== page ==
(ca. 1954, Under the Sea) My grandfather served for ages in the Royal Navy
and related this story to me about his time aboard the HMS Truncheon, a
rivet-hulled diesel-electric submarine. Two men, the ship's Petty Officer
and an Ordinary Seaman, were drinking in the mess wardroom. Having
cheerfully consumed all the available alcohol (presumably above and beyond
the daily ration of rum) the Seaman asked the Petty Officer to do him a
favor. He wanted a bullet shot through his hat.
Because a breach in the hull could be deadly to the entire crew, and
because a ricocheting bullet would be dangerous to the crew in such close
quarters even if it did not puncture the hull, firearms are locked up
aboard ship. Nevertheless, the Petty Officer honored his friend's request,
retrieved a 9mm Beretta from his locker, and in an alcoholic haze opened
fire on the hat, which was still on his friend's head.
At depth, a submarine hull is under
pressure, but the atmosphere inside is not. That's why the crew
doesn't suffer from the "bends" as the submarine submerges and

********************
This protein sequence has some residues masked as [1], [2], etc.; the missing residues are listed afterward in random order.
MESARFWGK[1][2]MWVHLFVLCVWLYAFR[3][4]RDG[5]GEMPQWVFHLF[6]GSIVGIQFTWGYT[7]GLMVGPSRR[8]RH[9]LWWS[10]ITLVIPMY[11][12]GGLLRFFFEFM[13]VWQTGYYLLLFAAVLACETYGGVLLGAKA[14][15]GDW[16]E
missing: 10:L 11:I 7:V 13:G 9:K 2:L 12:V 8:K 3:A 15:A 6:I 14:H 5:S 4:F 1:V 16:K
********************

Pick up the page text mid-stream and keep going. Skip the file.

surfaces. This pressure difference makes a breach in the hull very
dangerous. If the hull is under 10 atmospheres of pressure (at 100
meters) a breach could fill 90% of the interior with water.
Despite the amount of alcohol consumed, he was pretty much bang on target.
Ignoring the ricocheting bullet and the screams as the rest of the crew
ducked, the Ordinary Seaman removed his hat and examined the bullet hole
that had pierced it just an inch from his head. "Too far away," he said. "I
want it closer in. Have another shot." Famous last words. The next bullet
creased him along his skull, and hurled him to the floor, bleeding and
Both men were tossed out of the Royal Navy.
My grandfather recently told this story to his table during one of those
seamen's dinner-and-dance parties, and was shocked when one man eyed him
coldly and informed him that it had been his uncle on the receiving end of
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Reference: Joshua Sinyor